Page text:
A new study has reported that survivors of Hodgkin's lymphoma are far more likely than the general population to develop both hormone receptor positive and hormone receptor negative breast cancer. The study was designed to investigate the associations between breast cancer and radiation treatment for Hodgkin's lymphoma at a young age. It is unknown whether breast cancer characteristics among young women treated with radiation for Hodgkin's lymphoma differ from breast cancer occurring in the general population among those without a family history of the disease. In the study, the authors calculated breast cancer risk following Hodgkin's lymphoma according to type of tumor using population-based data.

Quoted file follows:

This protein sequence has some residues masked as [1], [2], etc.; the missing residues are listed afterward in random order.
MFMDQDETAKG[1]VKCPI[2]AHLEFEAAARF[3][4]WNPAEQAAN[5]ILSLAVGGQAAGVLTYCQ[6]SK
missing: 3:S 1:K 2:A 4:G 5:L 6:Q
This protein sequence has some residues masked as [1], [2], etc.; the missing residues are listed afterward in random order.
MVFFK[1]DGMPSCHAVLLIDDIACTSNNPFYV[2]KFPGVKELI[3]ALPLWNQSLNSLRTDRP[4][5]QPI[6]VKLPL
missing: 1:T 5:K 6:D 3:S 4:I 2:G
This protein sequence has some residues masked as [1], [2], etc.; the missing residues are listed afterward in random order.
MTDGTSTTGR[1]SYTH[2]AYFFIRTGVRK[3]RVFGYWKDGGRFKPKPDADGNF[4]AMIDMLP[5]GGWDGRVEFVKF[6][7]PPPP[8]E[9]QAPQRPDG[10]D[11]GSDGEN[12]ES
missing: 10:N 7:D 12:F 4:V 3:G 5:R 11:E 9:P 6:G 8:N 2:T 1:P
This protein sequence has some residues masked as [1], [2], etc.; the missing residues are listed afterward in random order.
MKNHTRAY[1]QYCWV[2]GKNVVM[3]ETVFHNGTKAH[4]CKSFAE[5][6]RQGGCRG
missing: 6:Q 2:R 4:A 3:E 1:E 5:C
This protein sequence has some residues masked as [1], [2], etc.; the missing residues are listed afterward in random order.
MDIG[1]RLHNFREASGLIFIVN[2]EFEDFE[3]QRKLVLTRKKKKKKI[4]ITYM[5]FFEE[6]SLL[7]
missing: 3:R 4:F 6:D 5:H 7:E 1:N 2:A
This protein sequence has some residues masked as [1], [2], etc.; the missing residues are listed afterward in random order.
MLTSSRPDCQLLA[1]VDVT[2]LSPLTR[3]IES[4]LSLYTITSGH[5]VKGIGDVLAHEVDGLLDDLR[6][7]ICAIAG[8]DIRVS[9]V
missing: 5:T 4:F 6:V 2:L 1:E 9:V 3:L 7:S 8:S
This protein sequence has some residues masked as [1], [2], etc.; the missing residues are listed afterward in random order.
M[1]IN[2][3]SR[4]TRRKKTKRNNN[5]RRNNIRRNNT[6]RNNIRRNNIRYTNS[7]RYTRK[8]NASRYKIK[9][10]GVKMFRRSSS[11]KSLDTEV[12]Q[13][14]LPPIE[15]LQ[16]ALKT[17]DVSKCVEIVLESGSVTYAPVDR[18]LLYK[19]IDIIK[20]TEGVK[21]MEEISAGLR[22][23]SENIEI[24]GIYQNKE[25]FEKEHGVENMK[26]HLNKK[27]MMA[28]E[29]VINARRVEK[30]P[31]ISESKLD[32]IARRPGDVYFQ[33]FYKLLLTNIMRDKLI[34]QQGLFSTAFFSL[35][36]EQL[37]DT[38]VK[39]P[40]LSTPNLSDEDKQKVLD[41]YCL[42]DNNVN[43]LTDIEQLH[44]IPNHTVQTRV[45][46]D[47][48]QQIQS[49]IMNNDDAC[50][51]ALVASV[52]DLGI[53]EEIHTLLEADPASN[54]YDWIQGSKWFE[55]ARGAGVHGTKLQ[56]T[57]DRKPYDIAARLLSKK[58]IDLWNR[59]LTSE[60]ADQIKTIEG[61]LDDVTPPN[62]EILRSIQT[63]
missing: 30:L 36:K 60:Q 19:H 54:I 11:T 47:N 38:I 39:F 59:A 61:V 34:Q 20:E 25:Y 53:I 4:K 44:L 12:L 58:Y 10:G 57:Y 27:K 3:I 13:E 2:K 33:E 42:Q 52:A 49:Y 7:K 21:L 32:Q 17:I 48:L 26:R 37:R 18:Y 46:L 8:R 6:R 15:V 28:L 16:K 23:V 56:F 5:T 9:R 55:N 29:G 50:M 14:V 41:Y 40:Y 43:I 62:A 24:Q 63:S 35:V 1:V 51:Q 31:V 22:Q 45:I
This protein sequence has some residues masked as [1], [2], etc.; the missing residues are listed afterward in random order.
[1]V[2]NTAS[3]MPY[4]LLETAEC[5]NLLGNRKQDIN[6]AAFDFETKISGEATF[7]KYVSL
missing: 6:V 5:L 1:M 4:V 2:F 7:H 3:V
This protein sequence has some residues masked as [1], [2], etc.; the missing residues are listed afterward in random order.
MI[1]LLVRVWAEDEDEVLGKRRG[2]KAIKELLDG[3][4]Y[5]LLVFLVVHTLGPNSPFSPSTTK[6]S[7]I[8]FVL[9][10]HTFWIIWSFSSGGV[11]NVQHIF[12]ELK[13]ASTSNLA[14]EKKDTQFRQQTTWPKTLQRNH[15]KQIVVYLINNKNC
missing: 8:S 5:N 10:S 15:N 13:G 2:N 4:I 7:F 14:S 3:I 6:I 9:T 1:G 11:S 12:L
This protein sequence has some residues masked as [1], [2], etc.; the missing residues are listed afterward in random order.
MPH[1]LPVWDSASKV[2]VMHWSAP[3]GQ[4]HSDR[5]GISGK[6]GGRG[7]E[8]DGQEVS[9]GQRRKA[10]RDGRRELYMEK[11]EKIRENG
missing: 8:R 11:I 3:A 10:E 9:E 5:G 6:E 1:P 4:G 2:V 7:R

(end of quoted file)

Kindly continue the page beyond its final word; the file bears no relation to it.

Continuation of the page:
The risk of estrogen receptor positive/progesterone receptor positive (ER+/PR+) breast cancer among young women who previously had been irradiated to treat Hodgkin's lymphoma was found to be five times higher than the risk of breast cancer in the general population. The risk of ER-/PR- breast cancer among the Hodgkin's lymphoma group was found to be nines times higher. Among 15-year Hodgkin's lymphoma survivors, relative risk of ER-/PR- breast cancer was more than double the risk of ER+/ER+ breast cancer. The authors conclude that radiotherapy may disproportionately contribute to the development of breast cancer with adverse prognostic features among young Hodgkin's lymphoma survivors.
Please see our article on protecting our teenage and young adult daughters from breast cancer for more information on breast cancer risk factors in the young.